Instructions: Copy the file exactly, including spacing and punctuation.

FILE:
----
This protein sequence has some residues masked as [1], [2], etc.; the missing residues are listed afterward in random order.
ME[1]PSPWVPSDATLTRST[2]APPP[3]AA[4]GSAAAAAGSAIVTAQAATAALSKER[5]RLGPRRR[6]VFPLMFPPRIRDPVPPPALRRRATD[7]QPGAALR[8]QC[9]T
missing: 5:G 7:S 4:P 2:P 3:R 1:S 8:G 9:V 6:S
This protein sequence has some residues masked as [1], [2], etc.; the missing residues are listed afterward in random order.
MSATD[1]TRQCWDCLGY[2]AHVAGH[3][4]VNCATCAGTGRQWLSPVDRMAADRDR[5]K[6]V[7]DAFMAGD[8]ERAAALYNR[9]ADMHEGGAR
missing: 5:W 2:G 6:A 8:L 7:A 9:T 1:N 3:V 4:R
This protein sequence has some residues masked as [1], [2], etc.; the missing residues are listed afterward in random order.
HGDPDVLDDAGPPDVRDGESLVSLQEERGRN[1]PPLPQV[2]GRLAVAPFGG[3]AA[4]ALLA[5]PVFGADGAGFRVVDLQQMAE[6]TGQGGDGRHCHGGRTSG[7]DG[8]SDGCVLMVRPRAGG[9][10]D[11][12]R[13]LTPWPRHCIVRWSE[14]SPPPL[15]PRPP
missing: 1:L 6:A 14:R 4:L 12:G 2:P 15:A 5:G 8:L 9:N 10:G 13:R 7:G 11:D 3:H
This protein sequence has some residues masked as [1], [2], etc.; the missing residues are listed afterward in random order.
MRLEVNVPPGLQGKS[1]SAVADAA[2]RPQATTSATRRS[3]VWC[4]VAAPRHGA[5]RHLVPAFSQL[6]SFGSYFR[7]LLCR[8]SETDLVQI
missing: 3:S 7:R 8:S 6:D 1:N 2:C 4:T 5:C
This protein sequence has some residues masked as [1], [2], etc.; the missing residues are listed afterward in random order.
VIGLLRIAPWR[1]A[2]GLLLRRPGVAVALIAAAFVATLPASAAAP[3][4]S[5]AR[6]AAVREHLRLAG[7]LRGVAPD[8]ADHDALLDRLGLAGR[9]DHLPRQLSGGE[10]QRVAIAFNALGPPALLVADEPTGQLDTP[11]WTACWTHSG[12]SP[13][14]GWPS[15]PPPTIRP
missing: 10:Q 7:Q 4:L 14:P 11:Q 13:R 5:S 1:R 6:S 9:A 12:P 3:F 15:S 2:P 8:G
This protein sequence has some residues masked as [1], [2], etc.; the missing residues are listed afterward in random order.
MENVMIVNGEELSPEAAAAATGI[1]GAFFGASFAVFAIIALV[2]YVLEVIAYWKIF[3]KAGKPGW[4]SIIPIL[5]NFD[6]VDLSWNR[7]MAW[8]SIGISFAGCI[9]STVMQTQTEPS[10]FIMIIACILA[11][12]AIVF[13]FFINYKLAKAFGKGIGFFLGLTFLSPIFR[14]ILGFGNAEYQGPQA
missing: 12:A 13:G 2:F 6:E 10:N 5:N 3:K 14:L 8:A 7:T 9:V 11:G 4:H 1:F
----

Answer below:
This protein sequence has some residues masked as [1], [2], etc.; the missing residues are listed afterward in random order.
ME[1]PSPWVPSDATLTRST[2]APPP[3]AA[4]GSAAAAAGSAIVTAQAATAALSKER[5]RLGPRRR[6]VFPLMFPPRIRDPVPPPALRRRATD[7]QPGAALR[8]QC[9]T
missing: 5:G 7:S 4:P 2:P 3:R 1:S 8:G 9:V 6:S
This protein sequence has some residues masked as [1], [2], etc.; the missing residues are listed afterward in random order.
MSATD[1]TRQCWDCLGY[2]AHVAGH[3][4]VNCATCAGTGRQWLSPVDRMAADRDR[5]K[6]V[7]DAFMAGD[8]ERAAALYNR[9]ADMHEGGAR
missing: 5:W 2:G 6:A 8:L 7:A 9:T 1:N 3:V 4:R
This protein sequence has some residues masked as [1], [2], etc.; the missing residues are listed afterward in random order.
HGDPDVLDDAGPPDVRDGESLVSLQEERGRN[1]PPLPQV[2]GRLAVAPFGG[3]AA[4]ALLA[5]PVFGADGAGFRVVDLQQMAE[6]TGQGGDGRHCHGGRTSG[7]DG[8]SDGCVLMVRPRAGG[9][10]D[11][12]R[13]LTPWPRHCIVRWSE[14]SPPPL[15]PRPP
missing: 1:L 6:A 14:R 4:L 12:G 2:P 15:A 5:G 8:L 9:N 10:G 13:R 7:G 11:D 3:H
This protein sequence has some residues masked as [1], [2], etc.; the missing residues are listed afterward in random order.
MRLEVNVPPGLQGKS[1]SAVADAA[2]RPQATTSATRRS[3]VWC[4]VAAPRHGA[5]RHLVPAFSQL[6]SFGSYFR[7]LLCR[8]SETDLVQI
missing: 3:S 7:R 8:S 6:D 1:N 2:C 4:T 5:C
This protein sequence has some residues masked as [1], [2], etc.; the missing residues are listed afterward in random order.
VIGLLRIAPWR[1]A[2]GLLLRRPGVAVALIAAAFVATLPASAAAP[3][4]S[5]AR[6]AAVREHLRLAG[7]LRGVAPD[8]ADHDALLDRLGLAGR[9]DHLPRQLSGGE[10]QRVAIAFNALGPPALLVADEPTGQLDTP[11]WTACWTHSG[12]SP[13][14]GWPS[15]PPPTIRP
missing: 10:Q 7:Q 4:L 14:P 11:Q 13:R 5:S 1:R 6:S 9:A 12:P 3:F 15:S 2:P 8:G
This protein sequence has some residues masked as [1], [2], etc.; the missing residues are listed afterward in random order.
MENVMIVNGEELSPEAAAAATGI[1]GAFFGASFAVFAIIALV[2]YVLEVIAYWKIF[3]KAGKPGW[4]SIIPIL[5]NFD[6]VDLSWNR[7]MAW[8]SIGISFAGCI[9]STVMQTQTEPS[10]FIMIIACILA[11][12]AIVF[13]FFINYKLAKAFGKGIGFFLGLTFLSPIFR[14]ILGFGNAEYQGPQA
missing: 12:A 13:G 2:F 6:E 10:N 5:N 3:K 14:L 8:A 7:T 9:V 11:G 4:H 1:F